From the same analysis, we learn that plastic also has lower energy requirements — these numbers are expressed in millions of British thermal units (Btus) per 10,000 bags, again at 1.5 plastic bags for every one paper bag. Plastic bags require 9.7 million Btus, vs. 16.3 for paper bags at zero percent recycling; even at 100% recycling rates, plastic bags still require less — 7.0 to paper’s 9.1. What does that mean to me and you? Plastic bags just take less energy to create, which is significant because so much of our energy comes from dirty sources like coal and petroleum.

Both paper and plastic bags require lots and lots of resources and energy, and proper recycling requires due diligence from both consumer and municipal waste collector or private recycling company, so there are a lot of variables that can lead to low recycling rates.

Ultimately, neither paper nor plastic bags are the best choice; we think choosing reusable canvas bags instead is the way to go. From an energy standpoint, according to this Australian study, canvas bags are 14 times better than plastic bags and 39 times better than paper bags, assuming that canvas bags get a good workout and are used 500 times during their life cycle.

paper plastic history

Filed under: Chemical Related Story — Administrator @ 6:07 am

In 1852 Francis Wolle patented in the United States, and later in France and England, a machine that he devised for making paper bags. It was the first of its kind, and covers the fundamental principle of the many similar machines that are now used. Paper bag is used for holding customer’s purchases. Allowing customer to purchase and carry more products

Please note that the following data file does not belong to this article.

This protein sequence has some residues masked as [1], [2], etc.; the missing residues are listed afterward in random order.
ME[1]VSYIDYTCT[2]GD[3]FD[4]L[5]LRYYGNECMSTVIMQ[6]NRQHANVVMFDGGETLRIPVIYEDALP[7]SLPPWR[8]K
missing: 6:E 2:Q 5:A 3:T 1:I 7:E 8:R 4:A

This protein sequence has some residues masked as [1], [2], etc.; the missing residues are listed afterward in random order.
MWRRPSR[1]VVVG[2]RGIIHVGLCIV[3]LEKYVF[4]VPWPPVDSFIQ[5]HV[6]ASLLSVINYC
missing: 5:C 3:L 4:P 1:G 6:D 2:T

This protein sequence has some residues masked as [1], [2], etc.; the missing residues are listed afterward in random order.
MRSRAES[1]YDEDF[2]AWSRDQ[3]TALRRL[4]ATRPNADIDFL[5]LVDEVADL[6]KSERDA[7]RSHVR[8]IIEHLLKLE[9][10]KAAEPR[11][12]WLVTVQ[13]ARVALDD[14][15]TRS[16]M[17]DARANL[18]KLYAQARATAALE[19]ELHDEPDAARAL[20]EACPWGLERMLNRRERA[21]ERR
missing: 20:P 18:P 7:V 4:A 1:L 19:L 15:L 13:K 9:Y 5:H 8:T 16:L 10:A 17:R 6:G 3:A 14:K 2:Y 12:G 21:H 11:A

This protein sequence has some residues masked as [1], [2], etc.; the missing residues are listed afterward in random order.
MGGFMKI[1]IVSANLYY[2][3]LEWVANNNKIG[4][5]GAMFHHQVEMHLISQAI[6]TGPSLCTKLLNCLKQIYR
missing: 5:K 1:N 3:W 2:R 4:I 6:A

Here are milestone of paper bags:

1869 Francis Wolle and his brother and other paper bag makers found Union Paper Bag Machine Company.
1870 Margret Knight invents a device to cut, fold and paste paper bag bottoms, Margaret Knight of Boston is credited with about 90 inventions and 22 patents. Her patents covered textile and shoe-making machinery, domestic devices, and even a “sleeve-valve” automobile engine. Knight’s greatest success, however, was the first machine to make the square-bottomed paper bags. Others had been trying to develop such a machine for years, since the envelope-shaped bags then used were narrow and flimsy.
About two years after the Civil War she went to work for the Columbia Paper Bag Company in Springfield, Massachusetts. While in the factory, she invented a device to cut, fold and paste bag bottoms. Initially her employer complained about the time she spent on the device. When she suggested she might consider selling the rights to him if it worked, he gave in. After doing thousands of trial bags on a wooden machine, she had an iron model produced in Boston.

However, before she could place the patent application, she found a man named Charles Annan who had studied her machine while visiting the factory was attempting to a patent machine suspiciously similar to her own. Knight, 33 at the time, filed a patent interference suit against Annan. She played to win, spending $100 a day plus expenses for 16 days of depositions of herself and other key Boston witnesses. Annan claimed that because Knight was a woman she could not possibly understand the mechanical complexities of the machine. Due to her careful notes, diary entries, samples and expertise the court ruled in her favor.